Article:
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Canada/Turkey Friendship SeriesThe Double Standard: Turkey As Viewed by the Western Media

The Double Standard: Turkey As Viewed by the Western Media

The Double Standard: Turkey As Viewed by the Western Media

Feature Photo: OLM Managing Editor, Dan Donovan with Osman Okyay, Vice-Chairman, Kale Group of Companies. The painting depicts renowned Turkish businessman and Kale Group founder, Ibrahim Bodur (1928-2016). 


Osman Okyay is the Vice Chairman of the Kale Group of Companies and one of Turkey’s most respected businessmen. He is also active on the Turkish Canada Business Council.

Kale Group is comprised of 17 companies, and is regarded as one of the most important industrial enterprises of Turkey with over 5,000 employees, with operations from the Dardanelles (Canakkale) to several locations in Turkey, Italy and Russia. Kale Group is Europe’s 3rd and the world’s 12th largest ceramics manufacturer. In the construction chemical sector, the company is ranked first in Turkey and the region and 5th in Europe in terms of production and sales volume.

As a 100 per cent private Turkish company, Kale plays a leading and influential role in defense and aviation sectors and provides its products to consumers in over 100 countries via more than 400 sales points.

I met with Okyay in June, in Istanbul, to discuss his views on the economy and the general state of Turkish affairs today.

I was curious to get his response to the prevalent western government and media narrative that Turkey is headed back to the dark ages. The Economist recently published a story stating that “Turkey’s slide into paranoid authoritarianism under President Recep Tayyip Erdogan makes it a far less enticing partner” and Jean-Claude Juncker, President of the European Commission, said in the spring that Turkey is leaving Europe with “giant steps”.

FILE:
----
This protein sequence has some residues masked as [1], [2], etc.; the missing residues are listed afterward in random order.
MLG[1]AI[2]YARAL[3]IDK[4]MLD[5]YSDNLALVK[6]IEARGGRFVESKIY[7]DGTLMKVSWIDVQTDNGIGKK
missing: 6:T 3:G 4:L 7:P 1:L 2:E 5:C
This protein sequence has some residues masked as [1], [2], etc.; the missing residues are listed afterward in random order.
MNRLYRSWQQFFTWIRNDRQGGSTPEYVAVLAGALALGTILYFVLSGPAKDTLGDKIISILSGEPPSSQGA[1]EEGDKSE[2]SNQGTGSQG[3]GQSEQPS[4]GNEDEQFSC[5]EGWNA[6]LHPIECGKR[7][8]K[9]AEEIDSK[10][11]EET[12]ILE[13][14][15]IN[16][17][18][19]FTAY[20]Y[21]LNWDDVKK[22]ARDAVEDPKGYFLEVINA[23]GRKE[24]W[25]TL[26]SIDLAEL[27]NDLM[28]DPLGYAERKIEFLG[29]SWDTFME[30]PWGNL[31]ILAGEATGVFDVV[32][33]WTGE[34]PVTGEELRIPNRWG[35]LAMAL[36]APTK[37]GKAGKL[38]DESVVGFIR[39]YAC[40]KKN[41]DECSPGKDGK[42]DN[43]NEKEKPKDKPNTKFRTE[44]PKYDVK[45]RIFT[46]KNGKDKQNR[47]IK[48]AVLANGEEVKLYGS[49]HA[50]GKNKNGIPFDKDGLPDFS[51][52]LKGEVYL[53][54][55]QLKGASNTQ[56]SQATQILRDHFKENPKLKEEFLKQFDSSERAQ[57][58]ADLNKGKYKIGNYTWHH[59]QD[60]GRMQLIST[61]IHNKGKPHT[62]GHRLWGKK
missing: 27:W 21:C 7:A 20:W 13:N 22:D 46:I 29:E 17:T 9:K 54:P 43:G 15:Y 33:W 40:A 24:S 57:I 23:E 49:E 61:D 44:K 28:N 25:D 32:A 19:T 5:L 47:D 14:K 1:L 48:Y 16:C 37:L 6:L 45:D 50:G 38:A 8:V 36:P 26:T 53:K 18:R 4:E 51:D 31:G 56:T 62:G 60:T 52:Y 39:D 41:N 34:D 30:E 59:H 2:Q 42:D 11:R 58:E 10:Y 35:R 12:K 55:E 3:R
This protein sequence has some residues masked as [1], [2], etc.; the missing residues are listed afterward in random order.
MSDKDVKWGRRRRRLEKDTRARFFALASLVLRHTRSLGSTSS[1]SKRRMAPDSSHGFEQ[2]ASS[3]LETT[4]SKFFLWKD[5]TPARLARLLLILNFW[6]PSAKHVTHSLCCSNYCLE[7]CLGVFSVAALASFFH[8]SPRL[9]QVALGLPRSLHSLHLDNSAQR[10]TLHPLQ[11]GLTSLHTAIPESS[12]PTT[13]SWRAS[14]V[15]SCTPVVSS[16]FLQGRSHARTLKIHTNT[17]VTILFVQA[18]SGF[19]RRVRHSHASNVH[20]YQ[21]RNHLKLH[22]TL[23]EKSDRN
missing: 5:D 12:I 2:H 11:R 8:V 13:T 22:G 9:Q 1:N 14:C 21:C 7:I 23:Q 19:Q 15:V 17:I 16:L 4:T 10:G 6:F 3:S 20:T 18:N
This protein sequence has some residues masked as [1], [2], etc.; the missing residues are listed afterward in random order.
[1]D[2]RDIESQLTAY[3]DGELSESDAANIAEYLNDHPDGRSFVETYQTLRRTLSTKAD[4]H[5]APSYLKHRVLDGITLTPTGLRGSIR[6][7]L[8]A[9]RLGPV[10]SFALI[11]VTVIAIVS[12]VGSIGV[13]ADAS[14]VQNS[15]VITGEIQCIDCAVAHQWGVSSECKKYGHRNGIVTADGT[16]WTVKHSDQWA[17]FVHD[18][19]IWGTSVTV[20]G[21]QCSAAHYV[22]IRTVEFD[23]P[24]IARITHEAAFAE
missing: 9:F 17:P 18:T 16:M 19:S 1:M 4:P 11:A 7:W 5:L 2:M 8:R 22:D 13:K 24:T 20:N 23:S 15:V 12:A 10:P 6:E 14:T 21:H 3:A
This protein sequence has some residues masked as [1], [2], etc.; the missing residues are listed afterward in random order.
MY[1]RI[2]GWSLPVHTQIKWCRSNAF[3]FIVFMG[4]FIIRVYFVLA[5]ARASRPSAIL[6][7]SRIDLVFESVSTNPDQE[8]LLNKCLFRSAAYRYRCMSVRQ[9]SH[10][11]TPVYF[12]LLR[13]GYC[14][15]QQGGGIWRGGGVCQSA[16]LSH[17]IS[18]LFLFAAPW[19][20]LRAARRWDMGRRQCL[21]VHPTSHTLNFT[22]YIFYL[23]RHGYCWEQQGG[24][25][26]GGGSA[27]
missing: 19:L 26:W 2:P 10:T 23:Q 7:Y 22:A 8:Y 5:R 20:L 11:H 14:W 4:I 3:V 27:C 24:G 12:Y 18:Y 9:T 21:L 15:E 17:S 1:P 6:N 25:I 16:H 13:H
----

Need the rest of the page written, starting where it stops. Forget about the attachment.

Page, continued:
The eloquent and soft spoken Okyay says this is just not true and expresses a genuine frustration that Turkey is too often presented in a biased and unfair manner by the western media.

 “I believe we deserve a better image that is closer to the truth”, he says. “Despite the many issues Turkey faces, it is still a developing country, but also a democracy that is committed to a free market economy. Trade and foreign investment are important for the Turkish economy. Seventy per cent of investment here is from the west. That is not representative of a country or economy turning inward. Our economy and businesses are open to the world.”

The facts support him. 

Despite the ongoing political crisis, the World Bank reports that Turkey’s economy is doing well with sustained economic growth, significant increases in exports, state-supported infrastructure and domestic consumption. 

Okyay says Canada is a reliable trade partner and a good friend of Turkey but says the biggest hurdle in Canada-Turkish affairs are the stringent VISA requirements Canada has imposed on Turkish visitors, even in business classifications. He recommends that this be reviewed because it leads to lost opportunities in both countries.

Okyay says Turkish exports have been stable for the past decade noting that 50 per cent of Turkey’s export sales are to the European Union. “Turkey has always shown an interest in being a member in the EU, but despite meeting all the requirements when compared to others like Greece and Bulgaria, we are still rejected. However, we will keep working on it and also look to other markets and opportunities”.

He points to Brexit as a big opportunity for Turkey as it could provide a large expansion in Turkey–British trade relations. He says other strengths in the Turkish economy include a young workforce (50 per cent of the Turkish workforce is under the age of 35).

Okyay explained that when President Erdogan visited the United States last May, billions of dollars in new business deals with American companies were signed in the areas of technological infrastructure, transport, telecommunications, defence, R&D and energy.

Okyay says the August 2016 attempted coup was difficult for all Turks but that the fallout is underway as the courts work through the cases of those being behind the attempted putsch.

“We are a country of laws and that process is happening now. Violence is unacceptable and the fact is that a “terrorist is a terrorist”. He is very optimistic about the future business prospects for Turkey and he the economy to continue to grow. On the Syrian refugee crisis and war he says, “We have over 3 million refugees living inside our borders that we are supporting.  They have families, lives. I am very proud of how Turkey is responding and helping these people and handling this situation”. Others have turned these people away. That is not our way.”

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